For sustained high performance and high achievement, you’ll need all six types of grit that peak performers regularly work to improve.
1️⃣The Grit To Persevere
Duckworth believes that “All high achievers are paragons of perseverance.”
Perseverance is the most familiar version of grit. It’s day-to-day steadfastness. the kind of persistence that lets you tough it out no matter the circumstances. Kick me in the teeth or sing my praises, doesn’t matter, I’ll still be here.
Three skills that matter here are: willpower, mindset, and passion.
2️⃣The Grit To Control Your Thoughts
If you’re interested in being your best, your inner monologue needs to support the best you want to be. In fact, when it comes to sustained performance, because doubt and disappointment are constant companions, controlling your thoughts is often the ball game.
Three skills that matter here are: self-talk. gratitude, and mindfulness.
3️⃣The Grit To Master Fear
Every successful person I’ve met is running from something just as fast as they’re running toward something. Why? Fear is a fantastic motivator. Which is why learning to treat fear as a challenge to rise toward rather than a threat to be avoided can make such a profound difference in our lives.
This approach takes our primal drive, the need for safety and security, and gets it to work for our benefit.
4️⃣The Grit To Be Your Best When You’re At Your Worst
Josh Waitzkin, a peak performance polymath, believes that perseverance, thought control and fear mastery are critical for long-term performance, he believes there’s an even more important differentiator.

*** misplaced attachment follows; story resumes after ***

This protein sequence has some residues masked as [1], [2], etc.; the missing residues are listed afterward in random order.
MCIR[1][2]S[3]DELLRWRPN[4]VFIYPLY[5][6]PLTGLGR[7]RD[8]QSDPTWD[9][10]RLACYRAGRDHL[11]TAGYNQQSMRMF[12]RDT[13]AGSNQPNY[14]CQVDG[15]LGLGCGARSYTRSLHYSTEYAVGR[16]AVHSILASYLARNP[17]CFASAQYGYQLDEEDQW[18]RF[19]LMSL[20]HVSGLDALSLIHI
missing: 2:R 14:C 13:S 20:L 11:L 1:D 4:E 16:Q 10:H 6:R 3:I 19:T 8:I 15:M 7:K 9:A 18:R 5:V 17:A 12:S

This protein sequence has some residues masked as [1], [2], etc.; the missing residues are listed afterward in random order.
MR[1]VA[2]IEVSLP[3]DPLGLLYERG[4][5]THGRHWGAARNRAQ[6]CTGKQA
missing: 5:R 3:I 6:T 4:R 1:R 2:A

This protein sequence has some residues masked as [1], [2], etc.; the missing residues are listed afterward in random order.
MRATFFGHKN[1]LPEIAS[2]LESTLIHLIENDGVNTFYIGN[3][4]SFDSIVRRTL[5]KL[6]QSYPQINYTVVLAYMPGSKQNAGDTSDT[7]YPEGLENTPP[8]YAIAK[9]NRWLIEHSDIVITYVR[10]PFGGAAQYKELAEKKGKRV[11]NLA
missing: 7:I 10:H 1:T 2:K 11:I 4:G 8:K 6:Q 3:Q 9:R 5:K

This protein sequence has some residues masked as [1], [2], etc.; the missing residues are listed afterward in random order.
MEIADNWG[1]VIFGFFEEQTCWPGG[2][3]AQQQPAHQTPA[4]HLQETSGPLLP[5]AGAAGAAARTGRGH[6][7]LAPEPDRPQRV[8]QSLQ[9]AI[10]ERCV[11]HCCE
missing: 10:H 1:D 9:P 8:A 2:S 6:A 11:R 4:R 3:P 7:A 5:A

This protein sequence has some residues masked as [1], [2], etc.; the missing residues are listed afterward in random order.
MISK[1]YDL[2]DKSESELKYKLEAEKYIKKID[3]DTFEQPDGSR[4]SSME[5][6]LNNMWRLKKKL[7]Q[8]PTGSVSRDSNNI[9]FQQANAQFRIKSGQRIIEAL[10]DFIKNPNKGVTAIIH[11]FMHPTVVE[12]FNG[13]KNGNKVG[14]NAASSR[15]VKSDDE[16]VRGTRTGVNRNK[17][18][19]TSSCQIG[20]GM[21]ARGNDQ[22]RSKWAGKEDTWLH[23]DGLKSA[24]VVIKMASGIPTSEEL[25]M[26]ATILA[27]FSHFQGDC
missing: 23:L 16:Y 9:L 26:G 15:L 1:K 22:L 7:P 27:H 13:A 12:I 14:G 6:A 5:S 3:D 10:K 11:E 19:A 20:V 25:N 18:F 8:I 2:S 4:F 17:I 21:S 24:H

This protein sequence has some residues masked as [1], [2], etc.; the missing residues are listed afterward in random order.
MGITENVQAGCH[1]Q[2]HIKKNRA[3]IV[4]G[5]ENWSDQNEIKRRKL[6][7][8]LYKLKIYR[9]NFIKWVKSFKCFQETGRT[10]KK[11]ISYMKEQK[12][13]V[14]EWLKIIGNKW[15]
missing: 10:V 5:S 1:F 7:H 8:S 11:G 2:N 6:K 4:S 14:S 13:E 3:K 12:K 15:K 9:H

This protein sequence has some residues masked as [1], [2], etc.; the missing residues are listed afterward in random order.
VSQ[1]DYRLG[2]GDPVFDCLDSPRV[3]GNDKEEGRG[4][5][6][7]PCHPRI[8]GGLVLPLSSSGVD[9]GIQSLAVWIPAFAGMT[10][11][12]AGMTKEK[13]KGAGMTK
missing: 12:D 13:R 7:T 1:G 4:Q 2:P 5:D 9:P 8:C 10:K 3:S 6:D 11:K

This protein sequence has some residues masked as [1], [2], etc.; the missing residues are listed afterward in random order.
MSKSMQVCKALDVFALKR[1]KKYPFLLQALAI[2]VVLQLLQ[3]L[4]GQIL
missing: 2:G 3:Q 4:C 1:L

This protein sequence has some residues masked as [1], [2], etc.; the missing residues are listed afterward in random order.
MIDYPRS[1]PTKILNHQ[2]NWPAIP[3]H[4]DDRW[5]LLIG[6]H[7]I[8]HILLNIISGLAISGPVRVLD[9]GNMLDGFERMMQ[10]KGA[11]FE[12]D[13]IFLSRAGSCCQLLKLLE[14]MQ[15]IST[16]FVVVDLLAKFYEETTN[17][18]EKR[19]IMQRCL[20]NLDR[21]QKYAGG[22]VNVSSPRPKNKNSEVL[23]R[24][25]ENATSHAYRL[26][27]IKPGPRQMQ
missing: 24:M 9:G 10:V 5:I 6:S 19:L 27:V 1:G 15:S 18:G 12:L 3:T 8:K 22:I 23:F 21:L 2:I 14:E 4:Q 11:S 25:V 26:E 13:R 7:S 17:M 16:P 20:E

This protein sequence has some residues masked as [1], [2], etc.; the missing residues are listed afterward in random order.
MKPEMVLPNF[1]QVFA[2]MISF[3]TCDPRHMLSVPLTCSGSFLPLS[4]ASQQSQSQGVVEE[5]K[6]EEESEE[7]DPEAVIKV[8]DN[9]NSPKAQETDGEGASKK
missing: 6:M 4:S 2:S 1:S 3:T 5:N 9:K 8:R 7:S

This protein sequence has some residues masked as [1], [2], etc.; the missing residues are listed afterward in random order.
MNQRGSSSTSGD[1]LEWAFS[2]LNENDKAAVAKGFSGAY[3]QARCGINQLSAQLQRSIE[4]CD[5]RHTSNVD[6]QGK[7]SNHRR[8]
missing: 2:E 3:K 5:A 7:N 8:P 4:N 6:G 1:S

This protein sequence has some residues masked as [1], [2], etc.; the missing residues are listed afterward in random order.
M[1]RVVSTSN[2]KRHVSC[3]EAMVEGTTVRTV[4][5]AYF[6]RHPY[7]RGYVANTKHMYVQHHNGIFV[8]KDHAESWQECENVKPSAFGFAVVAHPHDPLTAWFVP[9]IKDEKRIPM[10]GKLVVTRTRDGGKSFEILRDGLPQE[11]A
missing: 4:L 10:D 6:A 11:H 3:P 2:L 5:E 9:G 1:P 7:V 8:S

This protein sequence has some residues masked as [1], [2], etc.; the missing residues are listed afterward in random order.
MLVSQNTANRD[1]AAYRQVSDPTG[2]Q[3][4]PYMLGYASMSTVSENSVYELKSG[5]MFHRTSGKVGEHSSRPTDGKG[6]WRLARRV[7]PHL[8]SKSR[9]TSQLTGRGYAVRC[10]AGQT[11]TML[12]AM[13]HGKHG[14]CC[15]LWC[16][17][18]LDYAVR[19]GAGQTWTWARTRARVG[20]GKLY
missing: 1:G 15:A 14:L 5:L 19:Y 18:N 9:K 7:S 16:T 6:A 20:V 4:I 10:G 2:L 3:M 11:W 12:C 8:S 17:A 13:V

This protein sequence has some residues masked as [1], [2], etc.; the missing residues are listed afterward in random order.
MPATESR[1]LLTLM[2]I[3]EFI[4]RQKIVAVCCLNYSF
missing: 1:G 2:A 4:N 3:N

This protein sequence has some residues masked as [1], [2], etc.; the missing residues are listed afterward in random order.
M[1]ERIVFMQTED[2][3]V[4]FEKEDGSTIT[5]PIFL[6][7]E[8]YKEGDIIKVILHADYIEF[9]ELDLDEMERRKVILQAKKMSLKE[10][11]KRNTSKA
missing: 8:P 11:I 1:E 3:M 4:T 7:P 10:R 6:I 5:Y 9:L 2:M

“The grit that matters most,” he says, “is learning to be your best when you’re at your worst. This is really the difference between elite-level performers and everyone else. and you have to train this kind of grit on its own, as a separate skill. But, if you can do this, what you discover is real power. There’s real power there—and it’s power you probably didn’t know you had.”
5️⃣The Grit To Train Your Weaknesses
The kind of grit that results from training to be at your best when you’re at your worst ensures that when those conditions show up in the real world, you’ve got the prior experience to control fear, maintain focus, and utilize your skills to the utmost. But this is only the first half of the equation.
The second half involves training your weakness, Even if you practice being your best when you’re at your worst, there will always be a few weak links in the chain. And these potential fail points become actual fail points once the pressure gets turned up
6️⃣The Grit To Recover
There’s a dark side to all this grit: exhaustion and overwhelm.
Burnout isn’t just extreme stress; it’s peak performance gone off the rails. Burnout is identified by three symptoms: exhaustion, depression, and cynicism.
It is the by-product of repeated and prolonged stress. Not the result of working long hours, but rather the result of working long hours under specific conditions: high risk, a lack of sense of control, a misalignment of passion and purpose, and long and uncertain gaps between effort and reward.
Unfortunately, these are all conditions that arise during our pursuit of high, hard goals.
This is why it’s time to get gritty about recovery.
Setbacks aren’t the end of the world.
They are opportunities to make a comeback.
And in peak performance terms, they are challenges stacked upon each other to force you to rise to the occasion and use the habit of ferocity to lean into the face of adversity.
But, unfortunately, our skills don’t rise to the level of our expectations, they fall to our level of training.
Being gritty isn’t a switch we flip on, it’s a skill we consistently hone.
You needed it as a kid navigating a new world.
You need it now to navigate a new environment like school or the workplace.
And you’re definitely going to need it to be a peak performer and play the infinite game of life.
Hope this added the fuel to ferociously launch your week! ♾️🔥🚀
See you next Monday! 😎
And when it comes to the infinite game of life…